By Dave Ramsey
Author, The Total Money Makeover
Financial guru Dave Ramsey answers questions about wise financial
Money Matters and Marriage
My wife and I are $60,000 in debt, and all of our credit cards
are maxed out. I make $30,000 a year, and we’ve got virtually
no savings or emergency fund. The other day I took all the cards
and cut them up and closed the accounts. She’s a little
angry about this, because she wants them in case of emergencies.
What can I do?
First of all, you’ve never heard me tell anyone to take
credit cards away from another person – especially a spouse
- and just start chopping. Even if they have your name on them,
this kind of thing requires careful discussion and agreement between
two people. I can understand why she’s angry right now,
boss. I’m guessing you may have spent a night or two on
the couch over this one!
Communication is an essential part of any good marriage. Now,
I agree with your logic. You guys are $60,000 in debt, so it’s
about time the cards were cut up. But I don’t agree with
your method. The bottom line, Leon, is that emergencies are a
valid concern even though her answer to them is wrong. If she’s
angry it’s going to make it even tougher to get her on board
with the idea of establishing an emergency fund and getting out
If I were you, I’d apologize. You just took over, wrenched
control of the situation away from her, and that’s one of
the reasons she’s angry. Then, I’d sit down with her
and find out how much it would take in an emergency fund to make
her feel comfortable. I recommend three to six months of expenses.
So, if your total household expenditures for the month are $2,000,
then you’d need anywhere from $6,000 - $12,000.
After this, the two of you can decide together how you want
to build this emergency fund. Try to agree on how much to pump
into it each month, and you might even want to sell a few things
and use the money to help build it even faster. It’s a lot
easier to pull a rope than to push it, Leon, and you can’t
convert someone with a baseball bat. You can beat them into submission
or fear, but you don’t convert them that way and you don’t
win someone’s heart by using force. Cooperation, not coercion,
is the key.
Sell stock to get out of debt?
I have about $5,000 in individual stock, and $6,000 in debt.
Should I sell the stock and pay off the debt?
-Leann via email
Let’s look at it this way. Pretend you only had $1,000
in debt, and you had a credit card with a $5,000 open line of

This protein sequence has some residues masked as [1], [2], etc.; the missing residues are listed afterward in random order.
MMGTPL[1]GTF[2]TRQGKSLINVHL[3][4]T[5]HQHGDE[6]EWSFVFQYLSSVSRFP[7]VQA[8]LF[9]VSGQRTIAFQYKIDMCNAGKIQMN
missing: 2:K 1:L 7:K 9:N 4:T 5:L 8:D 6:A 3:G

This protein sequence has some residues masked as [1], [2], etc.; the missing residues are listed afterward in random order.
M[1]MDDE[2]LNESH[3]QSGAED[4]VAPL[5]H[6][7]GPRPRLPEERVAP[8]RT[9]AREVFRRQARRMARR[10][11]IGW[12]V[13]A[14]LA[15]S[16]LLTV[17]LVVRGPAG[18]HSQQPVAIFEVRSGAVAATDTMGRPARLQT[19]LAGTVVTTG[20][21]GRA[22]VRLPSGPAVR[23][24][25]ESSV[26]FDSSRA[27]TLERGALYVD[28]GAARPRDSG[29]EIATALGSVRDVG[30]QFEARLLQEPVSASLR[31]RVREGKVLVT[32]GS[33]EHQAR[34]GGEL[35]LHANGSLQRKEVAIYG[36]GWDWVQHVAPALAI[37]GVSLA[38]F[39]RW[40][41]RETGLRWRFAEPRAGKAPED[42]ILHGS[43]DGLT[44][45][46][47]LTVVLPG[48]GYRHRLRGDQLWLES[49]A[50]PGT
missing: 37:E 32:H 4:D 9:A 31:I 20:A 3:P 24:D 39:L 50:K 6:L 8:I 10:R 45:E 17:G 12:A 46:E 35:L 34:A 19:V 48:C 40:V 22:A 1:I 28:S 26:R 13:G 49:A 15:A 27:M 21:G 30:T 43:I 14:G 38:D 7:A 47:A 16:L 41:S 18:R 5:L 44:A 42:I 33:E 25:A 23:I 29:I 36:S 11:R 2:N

credit. Would you go borrow $5,000 on it to buy that stock? Of
course not. It’s the same kind of thing in reverse.
If I woke up in your shoes tomorrow morning, I’d have
only $1,000 in debt before the coffee started brewing. Sell the
stock, and pay off the $5,000. Then, I’d formulate a plan,
get on a budget and fix that thing in my life called overspending
so that I could knock out the remaining debt in no time and start
Bank trust departments good or bad?
I was listening to your show recently, and you seemed to have
a bad opinion of bank trust departments. Why is this? For someone
who doesn’t have the knowledge to be their own trustee or
executor, the service they provide can be worth every penny spent.
I think you misunderstood. I don’t dislike bank trustees,
but my experience with them has led me to believe that there are
many other people who can do a better job in this area. They tend
to be ultra-conservative, moving money to CDs within the bank
itself, or the get just plain silly and act like they’re
a stockbroker doing day trading.
Instead, I’ve found that just general people in the population
– friends or relatives that have some business acumen –
make much better trustees. For that matter, most attorneys make
much better trustees because they don’t end up having conflicts
Now, there are a percentage of bank trustees who are truly excellent.
There are always exceptions to the rule. But the truth is there
are very few really good ones out there, and there’s no
chance in the world you’ll find a bank trust department
managing my estate when I pass away.
* For more advice on credit cards, debt and investments, go to
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